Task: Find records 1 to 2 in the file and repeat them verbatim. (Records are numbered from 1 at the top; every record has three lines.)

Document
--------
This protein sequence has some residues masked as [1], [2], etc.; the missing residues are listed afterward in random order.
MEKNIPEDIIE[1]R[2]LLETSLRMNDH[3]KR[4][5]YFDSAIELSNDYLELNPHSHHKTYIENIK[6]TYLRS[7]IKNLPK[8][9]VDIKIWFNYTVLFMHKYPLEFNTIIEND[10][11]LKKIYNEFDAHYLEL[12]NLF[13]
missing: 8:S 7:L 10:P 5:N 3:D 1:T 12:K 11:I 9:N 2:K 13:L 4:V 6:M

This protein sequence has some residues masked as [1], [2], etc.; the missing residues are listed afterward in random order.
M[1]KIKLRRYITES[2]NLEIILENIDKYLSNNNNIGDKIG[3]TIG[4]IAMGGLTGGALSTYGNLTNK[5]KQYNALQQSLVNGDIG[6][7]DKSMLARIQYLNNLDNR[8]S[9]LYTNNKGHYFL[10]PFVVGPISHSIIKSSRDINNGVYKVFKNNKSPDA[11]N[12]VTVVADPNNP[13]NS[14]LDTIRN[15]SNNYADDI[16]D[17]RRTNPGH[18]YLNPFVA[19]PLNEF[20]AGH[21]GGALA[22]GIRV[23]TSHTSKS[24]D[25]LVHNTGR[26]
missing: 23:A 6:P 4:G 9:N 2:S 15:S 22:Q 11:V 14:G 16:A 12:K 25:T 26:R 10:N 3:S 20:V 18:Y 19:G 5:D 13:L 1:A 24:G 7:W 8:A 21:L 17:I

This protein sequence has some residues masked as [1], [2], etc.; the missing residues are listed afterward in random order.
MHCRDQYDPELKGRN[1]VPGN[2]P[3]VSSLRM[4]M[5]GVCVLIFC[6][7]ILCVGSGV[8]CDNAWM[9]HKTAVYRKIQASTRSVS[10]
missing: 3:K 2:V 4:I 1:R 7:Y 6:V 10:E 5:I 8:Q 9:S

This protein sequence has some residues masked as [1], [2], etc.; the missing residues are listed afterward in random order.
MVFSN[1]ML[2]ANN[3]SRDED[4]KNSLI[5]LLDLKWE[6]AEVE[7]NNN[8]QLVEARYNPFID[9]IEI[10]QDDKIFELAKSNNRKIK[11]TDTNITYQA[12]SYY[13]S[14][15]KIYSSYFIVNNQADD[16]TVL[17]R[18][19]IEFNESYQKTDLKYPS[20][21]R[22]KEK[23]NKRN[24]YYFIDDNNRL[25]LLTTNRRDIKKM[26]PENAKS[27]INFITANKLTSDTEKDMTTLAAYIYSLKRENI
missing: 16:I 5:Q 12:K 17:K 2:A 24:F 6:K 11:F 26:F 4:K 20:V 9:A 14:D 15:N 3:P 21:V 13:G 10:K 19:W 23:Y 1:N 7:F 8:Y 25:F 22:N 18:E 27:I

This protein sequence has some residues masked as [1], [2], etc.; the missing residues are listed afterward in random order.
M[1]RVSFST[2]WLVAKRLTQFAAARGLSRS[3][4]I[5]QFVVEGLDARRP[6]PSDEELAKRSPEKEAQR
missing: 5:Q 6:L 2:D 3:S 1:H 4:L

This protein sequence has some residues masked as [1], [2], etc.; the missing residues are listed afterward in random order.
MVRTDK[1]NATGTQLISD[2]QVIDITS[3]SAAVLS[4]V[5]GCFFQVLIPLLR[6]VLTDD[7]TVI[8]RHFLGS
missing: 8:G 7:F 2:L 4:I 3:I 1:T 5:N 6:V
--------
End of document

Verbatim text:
This protein sequence has some residues masked as [1], [2], etc.; the missing residues are listed afterward in random order.
MEKNIPEDIIE[1]R[2]LLETSLRMNDH[3]KR[4][5]YFDSAIELSNDYLELNPHSHHKTYIENIK[6]TYLRS[7]IKNLPK[8][9]VDIKIWFNYTVLFMHKYPLEFNTIIEND[10][11]LKKIYNEFDAHYLEL[12]NLF[13]
missing: 8:S 7:L 10:P 5:N 3:D 1:T 12:K 11:I 9:N 2:K 13:L 4:V 6:M

This protein sequence has some residues masked as [1], [2], etc.; the missing residues are listed afterward in random order.
M[1]KIKLRRYITES[2]NLEIILENIDKYLSNNNNIGDKIG[3]TIG[4]IAMGGLTGGALSTYGNLTNK[5]KQYNALQQSLVNGDIG[6][7]DKSMLARIQYLNNLDNR[8]S[9]LYTNNKGHYFL[10]PFVVGPISHSIIKSSRDINNGVYKVFKNNKSPDA[11]N[12]VTVVADPNNP[13]NS[14]LDTIRN[15]SNNYADDI[16]D[17]RRTNPGH[18]YLNPFVA[19]PLNEF[20]AGH[21]GGALA[22]GIRV[23]TSHTSKS[24]D[25]LVHNTGR[26]
missing: 23:A 6:P 4:G 9:N 2:S 15:S 22:Q 11:V 14:G 16:A 12:K 25:T 26:R 10:N 3:S 20:V 18:Y 19:G 5:D 13:L 1:A 24:G 7:W 8:A 21:L 17:I